For many years the technical needs of the hospital and physician’s office have been met by a group of professionals with the titles of Biomedical Equipment Technician, Biomedical Engineer or Clinical Engineer. With the exception of the Clinical Engineer these dedicated professionals typically were educated with an A.S. in BMET or at the excellent military Biomedical Equipment Technician training school. ( See DOD Biomedical Equipment Technician Training School ) Recently as a result of a shortage of properly trained BMET graduates with an A.S. in EET ( Electronic Engineering Technology) and significant hands on experience in other industries have been accepted at the position.
Historically the BMET maintained and managed a wide range of equipment ranging from the hospital gurnee to patient monitoring equipment. The position required hands on mechanical and electronics skills and continues to require them today. Advanced skills were obtained on the job through mentoring or training. Clinical Engineers typically managed the Clinical Engineering Department and had responsibility for hospital wide systems such as HVAC, electrical power systems and capital construction.
As time has passed the technical needs of the hospitals have mushroomed to a wider range and more complicated set of equipment, higher demands for physician and nurse training and the new demands for networked medical equipment including automated medical laboratories. Radio based communications equipment and its impact on medical instrumentation is a constant worry requiring knowledge in wireless communication. Increased training has filled in the gap. Although there are exceptional BMET’s that have made the transition the increased depth and breadth of knowledge needed has clearly surpassed the education that can be provided with the two year A.S. degree. One university identified this need and created a B.S. BMET degree to fill it four years ago.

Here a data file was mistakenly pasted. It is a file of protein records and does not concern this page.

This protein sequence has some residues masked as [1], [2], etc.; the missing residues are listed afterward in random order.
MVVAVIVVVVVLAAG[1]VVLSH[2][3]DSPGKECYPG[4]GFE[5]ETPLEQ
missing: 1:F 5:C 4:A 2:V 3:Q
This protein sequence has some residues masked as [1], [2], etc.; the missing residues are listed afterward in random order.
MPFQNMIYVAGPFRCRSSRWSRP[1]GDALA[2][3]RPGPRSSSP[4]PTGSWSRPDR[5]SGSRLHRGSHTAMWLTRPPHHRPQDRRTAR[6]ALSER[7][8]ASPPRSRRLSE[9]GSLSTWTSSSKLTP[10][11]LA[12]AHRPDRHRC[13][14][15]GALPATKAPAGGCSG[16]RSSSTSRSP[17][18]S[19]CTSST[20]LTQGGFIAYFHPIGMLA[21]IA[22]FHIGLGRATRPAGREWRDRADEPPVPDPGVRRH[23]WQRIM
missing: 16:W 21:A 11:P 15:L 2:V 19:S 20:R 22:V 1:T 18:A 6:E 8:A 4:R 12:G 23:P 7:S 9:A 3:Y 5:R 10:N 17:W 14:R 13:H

Having decided to participate in the Century of Biology DeVry University executives charged its Academic Department with creating two biomedical programs. Attempting to leverage their successful Electronic Engineering Technology and Computer Information Systems programs the Academic Department personnel decided on pursuing the BMET related and healthcare information system related positions. This was the first time DeVry had attempted degrees with medical applications. Not having any experience in the field they did a thorough study of the BMET related positions and decided that a B.S. in Biomedical Engineering Technology was the appropriate degree. As a result they became the only educational institution to offer the B.S. in BMET in the United States in 2004. Their B.S. BMET programs were the only B.S. degrees accredited by the ABET, Inc. in 2007. No others existed at that time. An interested potential student can find the hiring statistics of their graduates at their website. At a recently reported 90% success rate the hiring statistics appear to support the decision to proceed with a B.S. level degree.
Following in DeVry’s footsteps other universities like Indiana University-Purdue University Indianapolis (IUPUI) are in the process of creating their own equivalent B.S. level programs.